A TikTok video made by a Squid Game fan reveals that the series’ English subtitles don’t often accurately translate to their Korean meaning. Squid Game is a survival drama written and directed by Hwang Dong-hyuk with a stellar cast of South Korean stars, including Lee Jung-Jae, Park Hae-soo, Jung Ho-Yeon, Kim Joo-ryoung, and O Yeong-su. The story revolves around a contest where 456 players from all walks of life play a series of children’s games in an attempt to win the grand prize of ₩45.6 billion (approximately $38.7 million). The cash prize may be enticing, but the players soon discover that the consequence for failing to accomplish a task is immediate death. Despite this, the competitors eagerly battle it out for various personal reasons.
While its plot may be similar to other dystopian films such as Hunger Games, Squid Game is praised for its impeccable production, thrilling episodes, and complex themes that highlight economic disparities and human struggles. The Korean drama has been making waves worldwide since its debut last Sept. 17. Currently, it is poised to become Netflix’s most-viewed series to date, maintaining the top spot in the U.S. and many other countries for several weeks now. Squid Game’s success has bolstered Netflix’s foreign programming and brought attention to other Korean dramas.
Despite its smashing success, there have been issues about Squid Game’s multi-lingual captions. There were several instances when the show’s English subtitles did not accurately translate the original meaning. TikTok user Youngmimayer, who’s fluent in the Korean language, pointed this out in a series of videos and tweets. She cited many scenes that “get botched,” including those of Mi-nyeo (Kim Joo-ryoung) and Oh Il-nam (O Yeong-su). While most of the translation misses are minor ones, some dialogues do not capture the exact context in the Korean language. One such example is when Mi-nyeo is trying to convince other people to play with her. The English subtitles read, “I’m not a genius, but I can work it out.” The Squid Game fan translated it to: “I am very smart; I just never got the chance to study.” Read her explanation as to why this is a massive departure from its literal meaning:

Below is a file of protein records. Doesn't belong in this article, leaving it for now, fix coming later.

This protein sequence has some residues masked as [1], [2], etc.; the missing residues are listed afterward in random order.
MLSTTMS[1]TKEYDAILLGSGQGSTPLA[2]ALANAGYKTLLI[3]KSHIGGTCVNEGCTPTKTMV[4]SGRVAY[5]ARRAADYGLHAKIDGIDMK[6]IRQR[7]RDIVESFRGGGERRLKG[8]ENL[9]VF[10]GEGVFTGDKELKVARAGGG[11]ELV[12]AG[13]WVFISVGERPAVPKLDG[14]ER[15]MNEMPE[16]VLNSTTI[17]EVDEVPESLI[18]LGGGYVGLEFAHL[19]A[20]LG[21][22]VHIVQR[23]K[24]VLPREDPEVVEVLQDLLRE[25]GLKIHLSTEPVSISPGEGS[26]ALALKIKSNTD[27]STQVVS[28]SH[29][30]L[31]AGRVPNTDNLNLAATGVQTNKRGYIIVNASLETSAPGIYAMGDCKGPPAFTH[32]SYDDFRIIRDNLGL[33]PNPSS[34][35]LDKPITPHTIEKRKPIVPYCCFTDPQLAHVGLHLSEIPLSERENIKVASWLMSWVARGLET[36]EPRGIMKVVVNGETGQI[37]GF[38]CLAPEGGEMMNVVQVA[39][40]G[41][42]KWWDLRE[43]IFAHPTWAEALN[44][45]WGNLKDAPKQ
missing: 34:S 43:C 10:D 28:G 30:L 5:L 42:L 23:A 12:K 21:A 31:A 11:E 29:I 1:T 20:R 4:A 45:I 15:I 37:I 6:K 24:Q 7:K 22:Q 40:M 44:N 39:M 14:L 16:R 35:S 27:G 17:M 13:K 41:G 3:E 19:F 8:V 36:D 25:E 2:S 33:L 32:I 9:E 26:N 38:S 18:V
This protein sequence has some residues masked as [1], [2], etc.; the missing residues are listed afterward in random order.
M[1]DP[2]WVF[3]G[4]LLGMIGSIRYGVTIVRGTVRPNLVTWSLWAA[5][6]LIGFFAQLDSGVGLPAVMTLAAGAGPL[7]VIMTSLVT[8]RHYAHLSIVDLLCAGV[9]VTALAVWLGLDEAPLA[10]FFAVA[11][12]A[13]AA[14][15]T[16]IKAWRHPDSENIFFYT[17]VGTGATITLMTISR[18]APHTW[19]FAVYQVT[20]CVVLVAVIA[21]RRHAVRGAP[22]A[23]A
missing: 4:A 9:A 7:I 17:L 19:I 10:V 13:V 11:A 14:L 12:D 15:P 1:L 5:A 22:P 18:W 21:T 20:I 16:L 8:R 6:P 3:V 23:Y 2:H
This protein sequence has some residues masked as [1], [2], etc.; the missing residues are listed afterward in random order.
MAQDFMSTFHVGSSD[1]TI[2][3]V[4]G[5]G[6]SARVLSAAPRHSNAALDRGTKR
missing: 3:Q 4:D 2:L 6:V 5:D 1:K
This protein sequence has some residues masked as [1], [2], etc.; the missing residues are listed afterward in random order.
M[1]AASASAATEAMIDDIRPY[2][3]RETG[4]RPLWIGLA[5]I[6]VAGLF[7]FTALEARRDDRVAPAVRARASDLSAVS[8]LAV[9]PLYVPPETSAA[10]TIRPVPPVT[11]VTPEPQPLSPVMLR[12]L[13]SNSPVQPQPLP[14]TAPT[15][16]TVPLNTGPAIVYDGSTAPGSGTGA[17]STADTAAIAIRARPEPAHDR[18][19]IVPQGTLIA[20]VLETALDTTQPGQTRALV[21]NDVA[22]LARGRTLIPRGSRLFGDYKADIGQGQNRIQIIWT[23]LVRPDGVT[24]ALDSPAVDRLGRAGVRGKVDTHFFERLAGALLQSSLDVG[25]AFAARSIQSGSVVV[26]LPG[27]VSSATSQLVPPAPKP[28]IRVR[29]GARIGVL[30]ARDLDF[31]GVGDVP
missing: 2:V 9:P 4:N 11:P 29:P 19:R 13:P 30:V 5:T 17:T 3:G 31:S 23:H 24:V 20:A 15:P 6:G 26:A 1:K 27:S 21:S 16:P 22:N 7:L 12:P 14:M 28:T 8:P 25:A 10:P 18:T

That is a huge trope in Korean media. The poor person that’s smart and clever and just isn’t wealthy. That’s a huge part of her character. Almost everything she said is being botched translation-wise, but you just missed all the writer wants you to know about her. It seems so small, but it’s the entire character’s purpose of being in the f***ing show!
Another vital scene that Netflix’s English subtitles didn’t correctly translate is when Oh Il-nam says “gganbu” while talking to Seong Gi-hun (Lee Jung-jae). The subtitle translated the Korean term as “we share everything,” which should be “there is no ownership between me and you.” These seemingly minor lines contain deeper meanings in the Korean language that foreign viewers fail to see because the captioning isn’t accurate.
It’s pretty common for foreign films and series to have some scenes get lost in translation due to language and cultural differences. Whether dubbed or subtitled, there will always be limitations when a spoken language is translated. Thankfully, today’s viewers are more connected through social media, where fans can healthily exchange views and thoughts about their favorite shows. Squid Game is a Korean production, but its global success proves that universal themes about hope, family, and equality can be appreciated by audiences of all backgrounds.
social experiment by Livio Acerbo #greengroundit #techcrunch https://techncruncher.blogspot.com/2021/10/squid-game-tiktok-video-points-out-what.html